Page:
Thyroglossal duct cysts (TDCs) are the most common anomaly of the cervical region in childhood accounting for 70% of all congenital neck lesions [2]. They originate from the persistence of the thyroglossal duct epithelium in the route of the descent of the thyroid gland to the anterior lower neck region.The malignant transformation of the TDCs is uncommon. It is diagnosed in approximately 0.7% to 1% of thyroglossal duct remnants [3]. Despite TDCs being very common in children and adolescents, carcinomas of the TDCs are rarely present in this age group. This explains why, in the pediatric population, all studies of thyroglossal duct carcinomas (TDCa) are isolated case reports. Reviewing the English literature from 2003 to 2017 we have retrieved thirty-three cases of childhood TDCa. Preoperative evaluation of patients with suspected TDCa varies in clinical practice. It includes physical examination, imaging (neck ultrasonography, neck CT, magnetic resonance imaging) and fine-needle aspiration cytology [4]. The clinical presentation is not specific and therefore, the diagnosis of malignancy was almost made at the time of histological examination. The malignancy should be suspected if the cyst is hard, fixed, irregular and when enlarged lymph nodes are present [5]. In our case, the presence of calcifications in the cyst was suggestive of malignant lesion that is why an extemporaneous examination of surgical specimen was performed. The histologic findings of TDCa are most commonly papillary carcinomas (75-80%) [6]. Other thyroid tumors such as follicular, Hürthle cell, mixed follicular-papillary, squamous cell and other types of carcinomas have been reported [7, 8]. Squamous cell carcinoma is hypothesized to originate from cyst lining and tends to have a worse prognosis [9, 10]. Medullary variants have not been reported because they arise from parafollicular cells embryologically unrelated to the thyroid In 2014. Pfeiffer reported that 21 out of the 26 cases of pediatric patients with TDCa reported in English literature were papillary carcinomas [1]. The type of the tumor in our case was a papillary thyroid carcinoma. In the literature, several case reports have documented these rare lesions, and some authors has suggested that on ultrasound examination, the cancer will appear along the duct wall, as a mural lesion and may have microcalcifications. The sonographic evaluation of the main thyroid gland may confirm an eventual multifocal cancer [10, 11]. Computed tomography (CT) or magnetic resonance imaging (MRI) are rarely justified during the preoperative assessment of presumed TDCs.However, if performed, a TDC is a well-circumscribed, low-density lesion with a smooth, thin wall. Rim contrast enhancement may also be observed. The malignant component is a peripheral mass within the cyst, as a solid mass along the thyroglossal tract, or as a complex invasive midline mass. Ultrasound, CT, or MRI imaging studies can also be used to evaluate the lateral and central neck for nodal metastases. Owing to its rarity, the management of carcinoma arising in a thyroid duct cyst is less well-defined. The extent of surgical management of TDCa remains controversial. Several suggestions have been made for treatment in adults [11, 12].


In all instances, a Sistrunk procedure should be performed, consisting of excision of the cyst, the middle portion of the body of the hyoid bone, and a core of tissue around the thyroglossal tract at the foramen caecum [13, 14]. The next step in management pertains to the thyroid. The currently prevailing theory is that papillary carcinomas arise from the TDCs de novo and are not metastatic from the thyroid gland [1]. Pfeiffer et al. reviewed a treatment of twenty-six of childhood TDCa. Thirteen of the patients underwent a total thyroidectomy but none of them had showed a malignant involvement of the thyroid gland. They concluded that Sistrunk procedure and local lymph node resection is sufficient for adolescent patients with TDCa that show no signs of thyroid involvement on ultrasound or uptake scan. Close follow up with these patients is warranted to monitor for future signs of thyroid involvement [1]. In a retrospective study of 57 cases, Patel et al. concluded that the addition of total thyroidectomy to the Sistrunk operation did not have a significant impact on recurrence and survival [15]. However, some authors propose a more radical treatment, which involves local excision of the tumor in addition to total thyroidectomy because of occurrence of multicentric papillary carcinomas throughout the entire thyroid gland [14]. Because of co-existent thyroid malignancy with TDCa, Miccoli et al. recommend in addition to Sistrunk procedure, a total thyroidectomy and excision of large regional lymph nodes in treating patients with TDCa. Post-operative radioiodine ablation and suppressive levothyroxine are further steps in treatment [13]. The incidence of cervical lymph node metastasis is lower than that of papillary carcinoma of the thyroid. Therefore, most authors agree that a neck dissection should be performed only in the presence of positive lymph nodes. In our case, Sistrunk procedure was performed initially with a histological confirmation of TDCa. Then the patient underwent total thyroidectomy followed by a radioactive iodine therapy and suppressive levothyroxine therapy. Annual physical examination, cervical ultrasound and an unstimulated thyroglobulin level are required for recurrence surveillance.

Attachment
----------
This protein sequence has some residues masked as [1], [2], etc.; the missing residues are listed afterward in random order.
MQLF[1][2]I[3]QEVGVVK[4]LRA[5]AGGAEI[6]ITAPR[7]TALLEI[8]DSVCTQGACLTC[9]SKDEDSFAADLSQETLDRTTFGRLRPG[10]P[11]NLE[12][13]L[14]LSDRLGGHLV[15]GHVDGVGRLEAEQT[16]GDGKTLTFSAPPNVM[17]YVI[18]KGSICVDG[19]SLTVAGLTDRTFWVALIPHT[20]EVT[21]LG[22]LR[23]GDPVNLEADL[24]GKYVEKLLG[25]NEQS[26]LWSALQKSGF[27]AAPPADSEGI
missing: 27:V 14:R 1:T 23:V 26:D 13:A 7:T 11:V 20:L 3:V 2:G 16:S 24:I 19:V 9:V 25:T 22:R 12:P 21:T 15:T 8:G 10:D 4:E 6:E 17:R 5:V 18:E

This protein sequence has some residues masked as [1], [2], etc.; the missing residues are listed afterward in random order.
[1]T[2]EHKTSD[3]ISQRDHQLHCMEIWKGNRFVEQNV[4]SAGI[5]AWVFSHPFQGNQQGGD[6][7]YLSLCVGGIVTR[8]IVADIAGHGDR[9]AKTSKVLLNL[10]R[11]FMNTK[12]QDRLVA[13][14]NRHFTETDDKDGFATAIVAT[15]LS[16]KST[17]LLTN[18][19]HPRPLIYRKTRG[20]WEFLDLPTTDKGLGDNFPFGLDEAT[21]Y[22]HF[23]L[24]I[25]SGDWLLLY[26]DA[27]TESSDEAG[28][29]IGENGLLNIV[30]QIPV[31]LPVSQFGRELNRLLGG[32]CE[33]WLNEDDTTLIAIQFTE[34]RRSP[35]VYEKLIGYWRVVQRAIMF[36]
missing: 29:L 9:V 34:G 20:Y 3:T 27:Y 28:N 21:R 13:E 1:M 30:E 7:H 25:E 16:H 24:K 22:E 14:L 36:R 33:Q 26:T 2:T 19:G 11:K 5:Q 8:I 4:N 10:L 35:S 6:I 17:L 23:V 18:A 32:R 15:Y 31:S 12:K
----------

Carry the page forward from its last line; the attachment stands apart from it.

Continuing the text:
Conclusion Up    Down

The lack of consensus in the management of childhood is due to the rarity of the disease and the small number of cases managed, even in tertiary referral centers. Considering literature and our observations through this case report, we thought that total thyroidectomy must not systematically performed in children and discussed when there is clinical and radiological criteria of gland invasion.



Competing interests Up    Down

The authors declare no competing interests.



Authors’ contributions Up    Down

Amel El Korbi: corresponding author, redaction of the manuscript; Jihène Houas: redaction of the manuscript, collecting and selecting the bibliography; Rachida Bouatay: collecting and selecting the bibliography; Khaled Harrathi: revision of the manuscript; Jamel Koubaa: revision of the manuscript. All the authors have read and agreed to the final manuscript.



Figures Up    Down

Figure 1: physical examination revealed a 3cm mass in the midline region of the neck covered by a normal skin

Figure 2: axial (A) and sagittal (B) with contrast-enhanced computed tomography scan showed a well-circurcumbed cystic lesion attached to the hyoid bone (thin arrow) with a calcified component (thin arrow)

Figure 3: the surgical resected specimen: the cyst attached to the hyoid bone



References Up    Down